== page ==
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I'm new to having a camera and I'm not sure how everything works with my DSLR.

I have a T6, and I would like to take pictures with flash without the kids squinting and that it is fast when I shoot. I am not sure how I should be choosing the lenses.

I currently own a Canon EF 75-300mm f/4-5.6 III and the EF-S 18-55mm.

  • I've removed the second question you asked here as recommendations for off-site resources are off-topic here. – Philip Kendall Jan 7 at 20:45
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    What lenses do you currently own? – Philip Kendall Jan 7 at 20:46
  • I currently own Canon EF 75-300mm f/4-5.6 III Lens and the EF-S 18-55mm – Yesi Jan 11 at 1:54
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I'm new to having a camera and I'm not sure how everything works with my DSLR.

Just basic advice, but before buying anything, I'd say practice enough to be comfortable with using your camera. Bad technique will follow you to new gear, and getting a new piece of equipment can exacerbate the complexity of the picture when you're learning.

That said,

I have a T6, and I would like to take pictures with flash without the kids squinting and that it is fast when I shoot.

The way flashes work is that they use a large capacitor to release a ton of charge all at once to fire off the flash tube. That capacitor takes time to "fill" from the batteries. So, trying to burst shoot in rapid succession may not be possible, given how long it can take the capacitor to "refill". The only way to get the flash to be ready faster is to shoot at lower power and not use up all the charge at once. So, you may need to increase iso or aperture.

To keep the kids from squinting, I'd actually recommend not using direct flash, but to get a hotshoe flash (speedlight), and bounce it (aim the head at a reflective surface, like the ceiling or wall), and use the reflected light as your illumination. Flagging off the head so there's no direct light will also look more pleasing, as well as avoid blasting someone in the face with the light.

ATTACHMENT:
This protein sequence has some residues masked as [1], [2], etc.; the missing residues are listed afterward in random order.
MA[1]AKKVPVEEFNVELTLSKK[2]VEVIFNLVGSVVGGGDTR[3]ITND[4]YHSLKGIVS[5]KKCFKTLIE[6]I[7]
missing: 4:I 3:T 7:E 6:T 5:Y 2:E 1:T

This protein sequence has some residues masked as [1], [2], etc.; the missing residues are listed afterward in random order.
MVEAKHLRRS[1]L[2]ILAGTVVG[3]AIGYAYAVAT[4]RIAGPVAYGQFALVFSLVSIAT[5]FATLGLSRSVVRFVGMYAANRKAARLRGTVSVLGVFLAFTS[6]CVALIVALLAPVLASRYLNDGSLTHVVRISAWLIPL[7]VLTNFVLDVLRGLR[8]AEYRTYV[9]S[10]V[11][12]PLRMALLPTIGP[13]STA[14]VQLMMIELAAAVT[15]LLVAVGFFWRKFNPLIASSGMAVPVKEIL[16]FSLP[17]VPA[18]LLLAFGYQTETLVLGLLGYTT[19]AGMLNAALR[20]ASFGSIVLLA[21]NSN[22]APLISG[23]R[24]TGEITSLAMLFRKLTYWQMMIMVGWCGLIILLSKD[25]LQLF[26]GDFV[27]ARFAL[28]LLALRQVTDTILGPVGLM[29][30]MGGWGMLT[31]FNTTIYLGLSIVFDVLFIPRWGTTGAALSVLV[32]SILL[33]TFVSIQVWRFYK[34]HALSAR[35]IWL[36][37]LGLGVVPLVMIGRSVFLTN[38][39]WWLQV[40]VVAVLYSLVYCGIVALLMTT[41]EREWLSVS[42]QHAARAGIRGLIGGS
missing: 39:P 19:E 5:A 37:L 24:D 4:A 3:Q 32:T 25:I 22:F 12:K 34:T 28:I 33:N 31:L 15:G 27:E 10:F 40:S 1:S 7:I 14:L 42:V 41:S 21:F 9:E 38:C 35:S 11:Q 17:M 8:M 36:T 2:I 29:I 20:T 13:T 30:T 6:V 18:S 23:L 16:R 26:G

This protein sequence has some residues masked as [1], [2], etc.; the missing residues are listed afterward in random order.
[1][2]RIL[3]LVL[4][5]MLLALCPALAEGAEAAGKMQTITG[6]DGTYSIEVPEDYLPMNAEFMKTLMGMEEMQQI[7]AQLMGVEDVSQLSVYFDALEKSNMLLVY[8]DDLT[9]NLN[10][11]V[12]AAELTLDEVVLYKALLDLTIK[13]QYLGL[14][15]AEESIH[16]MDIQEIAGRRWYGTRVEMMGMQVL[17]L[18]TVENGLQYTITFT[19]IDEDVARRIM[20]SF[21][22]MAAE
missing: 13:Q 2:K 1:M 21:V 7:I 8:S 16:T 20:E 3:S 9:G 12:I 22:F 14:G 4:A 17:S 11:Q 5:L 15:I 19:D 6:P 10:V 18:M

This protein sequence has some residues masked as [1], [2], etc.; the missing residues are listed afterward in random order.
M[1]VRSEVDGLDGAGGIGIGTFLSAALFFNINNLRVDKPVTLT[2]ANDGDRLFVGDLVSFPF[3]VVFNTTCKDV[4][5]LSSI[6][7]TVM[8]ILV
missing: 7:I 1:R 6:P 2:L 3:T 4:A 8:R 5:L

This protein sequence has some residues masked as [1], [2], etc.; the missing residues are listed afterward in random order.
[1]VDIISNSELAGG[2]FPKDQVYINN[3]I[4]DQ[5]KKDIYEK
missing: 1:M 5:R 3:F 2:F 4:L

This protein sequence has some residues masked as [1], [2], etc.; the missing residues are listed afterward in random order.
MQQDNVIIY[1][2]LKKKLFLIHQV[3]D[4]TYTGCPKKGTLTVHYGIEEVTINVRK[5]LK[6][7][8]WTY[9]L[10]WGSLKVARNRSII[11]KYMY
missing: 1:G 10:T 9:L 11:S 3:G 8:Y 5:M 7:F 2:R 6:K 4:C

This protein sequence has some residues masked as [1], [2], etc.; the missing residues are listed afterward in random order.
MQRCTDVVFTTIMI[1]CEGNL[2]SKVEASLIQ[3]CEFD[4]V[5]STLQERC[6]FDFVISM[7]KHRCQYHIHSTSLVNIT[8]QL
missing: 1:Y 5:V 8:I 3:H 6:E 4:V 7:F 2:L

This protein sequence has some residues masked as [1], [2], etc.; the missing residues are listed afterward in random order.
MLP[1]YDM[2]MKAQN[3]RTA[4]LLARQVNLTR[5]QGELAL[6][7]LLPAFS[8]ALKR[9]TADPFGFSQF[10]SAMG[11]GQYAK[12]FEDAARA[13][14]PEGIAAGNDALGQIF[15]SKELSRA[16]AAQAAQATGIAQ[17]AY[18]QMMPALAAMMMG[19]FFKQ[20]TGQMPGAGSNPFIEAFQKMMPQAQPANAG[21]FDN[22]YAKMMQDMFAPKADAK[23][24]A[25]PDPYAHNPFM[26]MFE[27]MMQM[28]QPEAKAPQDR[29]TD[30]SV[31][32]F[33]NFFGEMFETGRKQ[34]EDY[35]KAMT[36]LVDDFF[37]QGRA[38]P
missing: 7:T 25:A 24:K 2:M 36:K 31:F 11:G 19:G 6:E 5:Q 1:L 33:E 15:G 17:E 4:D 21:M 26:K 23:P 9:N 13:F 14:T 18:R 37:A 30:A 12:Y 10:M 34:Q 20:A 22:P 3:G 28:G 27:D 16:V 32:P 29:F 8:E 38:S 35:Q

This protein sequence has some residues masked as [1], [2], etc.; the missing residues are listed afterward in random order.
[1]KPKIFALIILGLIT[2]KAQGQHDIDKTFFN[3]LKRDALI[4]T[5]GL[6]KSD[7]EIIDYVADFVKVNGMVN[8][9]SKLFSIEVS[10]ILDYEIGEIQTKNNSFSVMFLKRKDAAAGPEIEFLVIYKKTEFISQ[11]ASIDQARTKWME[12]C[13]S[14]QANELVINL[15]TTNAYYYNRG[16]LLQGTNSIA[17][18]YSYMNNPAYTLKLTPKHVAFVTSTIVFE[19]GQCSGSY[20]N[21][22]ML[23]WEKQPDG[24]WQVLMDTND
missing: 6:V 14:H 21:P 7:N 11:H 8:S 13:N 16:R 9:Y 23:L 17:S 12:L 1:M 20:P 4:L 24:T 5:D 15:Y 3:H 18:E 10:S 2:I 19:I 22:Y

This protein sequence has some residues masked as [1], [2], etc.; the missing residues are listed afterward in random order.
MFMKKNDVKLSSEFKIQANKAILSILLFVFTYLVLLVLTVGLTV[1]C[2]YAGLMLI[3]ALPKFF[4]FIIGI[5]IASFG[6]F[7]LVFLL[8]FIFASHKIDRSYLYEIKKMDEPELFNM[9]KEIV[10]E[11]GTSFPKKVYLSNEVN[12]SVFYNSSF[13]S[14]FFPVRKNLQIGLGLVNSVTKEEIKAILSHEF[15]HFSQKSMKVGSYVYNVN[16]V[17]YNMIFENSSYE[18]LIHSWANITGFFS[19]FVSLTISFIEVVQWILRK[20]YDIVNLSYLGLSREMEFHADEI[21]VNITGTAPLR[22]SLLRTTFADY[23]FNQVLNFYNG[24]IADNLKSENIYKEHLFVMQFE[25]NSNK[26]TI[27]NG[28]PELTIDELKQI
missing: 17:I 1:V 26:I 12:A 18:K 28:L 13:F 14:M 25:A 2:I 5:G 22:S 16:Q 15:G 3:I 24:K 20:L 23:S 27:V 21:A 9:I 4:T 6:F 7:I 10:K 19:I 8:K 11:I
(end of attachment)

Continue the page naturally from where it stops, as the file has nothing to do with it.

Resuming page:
A used 580EXII or a Godox TT685C (at the time of this writing) aren't too expensive and good solid flashes. But the TT685C is better if you think you might do off-camera lighting setups, because it has radio triggering built-in. See also: What features should one look for when selecting a flash?

I am not sure how I should be choosing the lenses.

It may be too early to consider buying a lens if you don't know why you want a new lens.

Lenses have two main specs: the focal length and the maximum aperture. The focal length affects the magnification and field of view; the maximum aperture affects the depth of field and limits how fast your shutter speed can be without adding flash. When shooting portraits, most folks favor a slightly telephoto prime lens, such as a 50mm f/1.8 or 85mm f/1.8; but you can also just use the 18-55 kit lens until you figure out what it is about it you'd most want to change for portrait shooting.

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For individual portraits, you could start off with a 50mm which on a cropped factor camera of x 1.6 would be like using an 85mm lens which is considered by many to be the ideal focal range for portraits. As the cheaper 50mm lenses also go down to an aperture of f:1.8, it will also allow you to take shots with a great shallow depth of field.

as for flash, I would choose a canon 580 mkII they are very affordable and easy to use. depending on how serious you are and learning curve you could use up to four of them and set them up just as you would with studio lights some with small softboxes others with dishes/defusers background lights or reflecting.

there are other lenses/flashes out there far more expensive but for someone just starting out, I'd recommend the above.

good luck,

ps. I find photographing kids great fun and have made further contacts from it.

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